Well, I seem to be one of those “occasional” bloggers, but it’s not for lack of desire to blog. It’s more like a lack of time and energy to blog. Sometimes I post to work things out, other times I blog to visualize what I think I’ve already worked out. This time, it’s to give an update on the progress of the dissertation, as well as talk a little bit about my new Twitter project, translating the Ormulum in tweets, during which I have discovered something absolutely crucial to Orm’s work.
First, however, the dissertation. I met with my advisor this past week to discuss my most recent 63-page chapter on Poema Morale and its manuscripts, which is why I took off a few weeks from tweeting Orm, and because this chapter felt a little different from my Ormulum chapter, I could tell that our meeting was going to involve a new direction or format for my dissertation. I was not disappointed. In fact, my third text, Ancrene Wisse, got the ax, with which I was okay since I knew the least about that work and had never seen its 9 English, 4 French, and 4 Latin manuscripts. In sum, cutting out AW has made me much less stressed out about the dissertation and my desire to finish, defend, and graduate in May 2015.
Now, my task will be to divide both of my present chapters into two more chapters, thus turning my dissertation into an Ormulum and Poema Morale project with a hefty introduction, four body chapters, a brief conclusion, and an appendix with all seven of of my Poema Morale diplomatic transcriptions. That’s right. All seven will be accessible in one place. You’re welcome, Internet. The vision we have for the chapters is that both texts will get one chapter dedicated to their manuscript contexts, which means the one for PM may very well be longer than that of the Ormulum‘s because it has six manuscripts to Orm’s one. The second chapter will be dedicated to a specific reading within the texts; for the Ormulum, that will be my reading of the “sea-star” epithet in Homily 3 (from Luke), and for PM, that will be a specific reading of the Lambeth text, which ends forebodingly with the words “fordon and fordemet” (“destroyed and condemned”). No happy ending for the Lambeth readers, I’m afraid, which is why, of course, I’m in love with that version. So, that’s the current state of the dissertation. My goal for the rest of this semester is to divide the PM into two whole chapters (roughly 35-45 pages each) to give to my committee by May 5. Done. I can totally do that. Then, during the summer, I’ll begin dividing the Ormulum chapter and making notes towards my Introduction, which I’ll write, along with the brief conclusion, in the fall. Thus, by September 1, I’ll have two to three chapters fully fleshed out with an outline of my Introduction ready. Job market, here I come. RAR!!!
Now, on to the Twitter project and my revelation, which may be obvious to those who know the Ormulum as intimately as I do. But still.
For those of you who don’t know the Ormulum and its manuscript as well as the handful of us who are obsessed with it, there are a few things you should know, the most important of which is that the manuscript has several folios missing. Unfortunately, the 1878 Robert Holt edition with notes and glossary by Robert Meadows White, which is the only edition of Ormulum we currently have, lays out the text in such a way that, if you’re not paying attention to the occasional asterisks (*), you could never tell that the manuscript is missing “columns”–that’s the other thing, he doesn’t note folios, like most scholars do, he notes the columns of writing, and there are normally two columns per page (four columns per folio/leaf). Here’s an example of what I mean:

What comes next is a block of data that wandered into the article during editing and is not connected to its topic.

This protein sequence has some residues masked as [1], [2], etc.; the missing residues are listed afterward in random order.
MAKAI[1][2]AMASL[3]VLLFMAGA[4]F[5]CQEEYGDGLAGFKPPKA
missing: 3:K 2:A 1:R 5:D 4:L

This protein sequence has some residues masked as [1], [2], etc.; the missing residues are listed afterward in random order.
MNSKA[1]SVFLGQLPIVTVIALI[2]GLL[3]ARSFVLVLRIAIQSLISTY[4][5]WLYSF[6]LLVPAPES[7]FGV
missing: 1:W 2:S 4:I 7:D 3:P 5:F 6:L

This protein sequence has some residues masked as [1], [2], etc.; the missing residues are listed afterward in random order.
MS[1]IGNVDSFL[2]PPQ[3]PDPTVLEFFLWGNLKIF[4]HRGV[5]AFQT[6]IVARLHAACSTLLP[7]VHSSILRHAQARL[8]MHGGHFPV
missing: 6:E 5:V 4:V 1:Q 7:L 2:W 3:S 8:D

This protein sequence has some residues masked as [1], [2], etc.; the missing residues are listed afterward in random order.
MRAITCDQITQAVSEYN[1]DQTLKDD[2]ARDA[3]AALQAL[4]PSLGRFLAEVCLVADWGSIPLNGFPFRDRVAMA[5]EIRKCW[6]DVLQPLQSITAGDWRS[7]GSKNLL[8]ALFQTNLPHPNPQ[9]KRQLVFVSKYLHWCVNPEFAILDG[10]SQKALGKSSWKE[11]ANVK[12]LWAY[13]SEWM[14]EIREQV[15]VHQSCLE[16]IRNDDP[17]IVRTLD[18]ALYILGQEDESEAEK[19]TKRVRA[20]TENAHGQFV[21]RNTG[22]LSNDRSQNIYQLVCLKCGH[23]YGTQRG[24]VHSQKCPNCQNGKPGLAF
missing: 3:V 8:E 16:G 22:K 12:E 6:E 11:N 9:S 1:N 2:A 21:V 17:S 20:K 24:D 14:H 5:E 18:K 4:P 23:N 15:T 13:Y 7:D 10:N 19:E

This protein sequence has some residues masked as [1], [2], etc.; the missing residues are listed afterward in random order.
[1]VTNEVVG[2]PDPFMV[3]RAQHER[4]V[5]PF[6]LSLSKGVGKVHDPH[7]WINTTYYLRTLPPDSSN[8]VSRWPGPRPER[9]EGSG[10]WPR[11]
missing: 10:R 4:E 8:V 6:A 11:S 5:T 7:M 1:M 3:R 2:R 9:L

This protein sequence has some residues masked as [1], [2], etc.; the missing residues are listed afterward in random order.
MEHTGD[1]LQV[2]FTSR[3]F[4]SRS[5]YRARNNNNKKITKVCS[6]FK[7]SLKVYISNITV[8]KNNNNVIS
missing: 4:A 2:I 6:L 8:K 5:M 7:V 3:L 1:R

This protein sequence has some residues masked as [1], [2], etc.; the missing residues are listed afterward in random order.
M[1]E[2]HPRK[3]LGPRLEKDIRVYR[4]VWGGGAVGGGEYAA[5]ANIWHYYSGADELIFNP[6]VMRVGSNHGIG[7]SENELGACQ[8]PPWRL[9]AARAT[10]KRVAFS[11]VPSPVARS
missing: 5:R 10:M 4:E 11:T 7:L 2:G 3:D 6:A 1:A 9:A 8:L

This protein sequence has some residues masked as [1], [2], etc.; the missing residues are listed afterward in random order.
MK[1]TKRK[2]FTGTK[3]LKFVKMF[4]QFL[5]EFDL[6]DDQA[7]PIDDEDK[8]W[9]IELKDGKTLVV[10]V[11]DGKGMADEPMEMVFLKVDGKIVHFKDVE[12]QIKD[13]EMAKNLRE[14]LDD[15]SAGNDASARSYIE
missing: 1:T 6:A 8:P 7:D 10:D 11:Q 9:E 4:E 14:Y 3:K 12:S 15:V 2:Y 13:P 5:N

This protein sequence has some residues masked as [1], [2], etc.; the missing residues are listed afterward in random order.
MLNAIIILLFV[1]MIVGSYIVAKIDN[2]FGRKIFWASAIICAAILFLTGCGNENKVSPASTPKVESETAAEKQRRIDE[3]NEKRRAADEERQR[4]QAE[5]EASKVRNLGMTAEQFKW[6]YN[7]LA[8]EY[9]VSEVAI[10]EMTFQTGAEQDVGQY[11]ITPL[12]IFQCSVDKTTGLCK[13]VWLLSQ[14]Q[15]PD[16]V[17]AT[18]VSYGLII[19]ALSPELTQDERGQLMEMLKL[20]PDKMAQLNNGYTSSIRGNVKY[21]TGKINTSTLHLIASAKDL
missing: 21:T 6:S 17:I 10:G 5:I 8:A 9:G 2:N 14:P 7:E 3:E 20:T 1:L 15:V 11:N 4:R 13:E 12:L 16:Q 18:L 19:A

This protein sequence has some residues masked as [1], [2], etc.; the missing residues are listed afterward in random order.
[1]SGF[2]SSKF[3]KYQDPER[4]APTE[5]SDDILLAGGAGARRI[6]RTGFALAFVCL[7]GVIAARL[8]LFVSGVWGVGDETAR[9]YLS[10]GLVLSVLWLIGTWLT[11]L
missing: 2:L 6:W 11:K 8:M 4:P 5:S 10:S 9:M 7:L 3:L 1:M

Aside from my highlighting, underlining, circling, and marginal notes, do me a favor and look at those dots, the asterisk, and the columns noted as “wanting” at the bottom. Sure, they imply that something is missing, but what would you think that means based on all the other lacunae you’ve experienced as a scholar? Or, as a lay reader who doesn’t know much about missing folios or words rendered illegible or missing in manuscripts, what would those dots say to you? Well, the first thing that it tells me is this, “Yep, text is missing, and I’ve acknowledged that, but, guess what, it’s still the same homily!” Just kidding. It’s not. In fact, what you’re missing is the end of Homily 2 and the beginning of Homily 3, but you wouldn’t know that because, the first bits of missing folios don’t tell you that you’ve transitioned from Homily 1 to Homily 2 either:
One little line of dots to tell you that 16 columns, or, if we do the math, 4 folios are missing. However, Holt continues the text in his short lines like nothing has happened. Even the line numbers pick up where they left off! “Don’t mind the dots. It doesn’t really mean anything…” What if the text were laid out in long lines, though (as I’ve been writing in my posts)? And what if the text were properly separated into specific Homilies instead of what looks like one large poem with occasional breaks/sections? Would it be more welcoming to read? I bet it would be. Instead of saying, “I’m going to read X amount of lines,” we could say, “I’m going to read Homily 14 (which is complete, by the way).” Returning to the dots again for a moment, I’d like us to consider something else: one line of dots signals 16 missing columns (4 folios) while four lines of dots signal 8 missing columns (2 folios). Isn’t that a little disproportional?